Self-care during remote instruction and remote learning

January 19, 2021 | Claudia Stanny

Self-care during remote instruction and remote learning

As we begin another semester of remote instruction, we can learn from past experiences with remote teaching to improve teaching and learning in this new environment. In addition to adapting course structures and assignments, we can improve the quality of the learning experience by paying attention to self-care.

Take a break from Zoom.

  1. Manage screen time and avoid eye strain. Do some eye exercises (“eye yoga”) to give your vision a break. WebMD offers some great eye exercises that help you focus on multiple distances and reduce eye strain.
  2. Break sedentary habits. Get up and move around. Consider creating a standing desk option. If you don’t have a device for elevating your computer, pile some books or a box on your desktop to elevate your computer.

Monitor and manage emotions and stress.

Engage in mindfulness, especially when you are experiencing stress (plenty of sources for stress in 2020!). Chari and Singh (2010) suggest three strategies to destress and experience the moment when events trigger stress. 

  1. Slow down. Give yourself time to process what is going on. We often experience stress as a flood of emotions and need time to understand a situation when a stressful event takes us by surprise. Give yourself time to acknowledge and experience your feelings in the moment.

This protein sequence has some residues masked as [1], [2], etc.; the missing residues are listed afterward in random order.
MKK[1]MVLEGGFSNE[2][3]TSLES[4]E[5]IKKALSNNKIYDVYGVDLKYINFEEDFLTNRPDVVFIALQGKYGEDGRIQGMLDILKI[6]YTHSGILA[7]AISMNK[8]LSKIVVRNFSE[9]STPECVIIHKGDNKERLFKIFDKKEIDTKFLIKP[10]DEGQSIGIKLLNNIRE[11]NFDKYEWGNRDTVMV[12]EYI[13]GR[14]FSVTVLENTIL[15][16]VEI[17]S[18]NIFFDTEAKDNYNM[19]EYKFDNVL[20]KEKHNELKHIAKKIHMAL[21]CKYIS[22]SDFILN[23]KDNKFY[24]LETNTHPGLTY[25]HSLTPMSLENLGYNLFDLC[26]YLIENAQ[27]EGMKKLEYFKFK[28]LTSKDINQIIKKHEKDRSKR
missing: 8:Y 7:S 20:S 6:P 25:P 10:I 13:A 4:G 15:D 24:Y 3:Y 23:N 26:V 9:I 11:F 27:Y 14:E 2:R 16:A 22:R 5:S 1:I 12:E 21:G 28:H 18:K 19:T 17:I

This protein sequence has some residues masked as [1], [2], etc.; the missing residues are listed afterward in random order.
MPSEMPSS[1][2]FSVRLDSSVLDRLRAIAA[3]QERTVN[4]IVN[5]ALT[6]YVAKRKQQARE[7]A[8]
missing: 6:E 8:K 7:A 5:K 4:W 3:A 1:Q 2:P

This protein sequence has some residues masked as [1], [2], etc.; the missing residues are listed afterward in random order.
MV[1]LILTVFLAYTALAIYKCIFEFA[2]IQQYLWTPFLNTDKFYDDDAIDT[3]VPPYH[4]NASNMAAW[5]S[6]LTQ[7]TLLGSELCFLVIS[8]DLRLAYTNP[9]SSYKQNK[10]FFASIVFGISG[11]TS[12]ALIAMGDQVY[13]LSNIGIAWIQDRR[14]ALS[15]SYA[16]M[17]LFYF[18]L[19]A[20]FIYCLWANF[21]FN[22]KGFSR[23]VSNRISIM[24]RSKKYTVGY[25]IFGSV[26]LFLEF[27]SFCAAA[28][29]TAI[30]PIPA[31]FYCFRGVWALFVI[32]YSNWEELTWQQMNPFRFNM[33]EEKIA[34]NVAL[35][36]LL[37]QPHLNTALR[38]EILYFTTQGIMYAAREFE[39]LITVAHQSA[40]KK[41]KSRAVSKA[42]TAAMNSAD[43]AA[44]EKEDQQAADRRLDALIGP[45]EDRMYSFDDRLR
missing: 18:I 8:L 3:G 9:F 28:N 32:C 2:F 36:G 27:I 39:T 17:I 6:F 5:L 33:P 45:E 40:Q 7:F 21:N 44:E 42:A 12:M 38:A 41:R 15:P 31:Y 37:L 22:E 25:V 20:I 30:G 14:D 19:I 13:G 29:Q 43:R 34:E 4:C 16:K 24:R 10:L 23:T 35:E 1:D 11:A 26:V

2. “Ground” yourself by paying attention to how your body responds to the stressful event. Notice where stress creates tension in your body. As you observe and acknowledge these physical responses, you may find yourself feeling calmer. Stress responses often concentrate in your upper body. Pay attention to how the lower parts of your body feel in the moment.  
  3. Reflect on your reactions to a stressful circumstance. Rather than responding quickly with defensive actions or trying to affix blame to someone, step back and reflect in concrete, non-judgmental terms on what is going on, how you are responding, and identify things you can do to feel supported or calmer. These actions give a sense of control, which helps you think clearly and manage your responses to the situation. 



Carter, L. (2019). Taking care of YOU while teaching from home. 

Chari, A., & Singh, A. (2010, 4 November). 3 trauma-informed practices for your classroom. Education Week.

Eye Exercises.

01/12/2020 ajc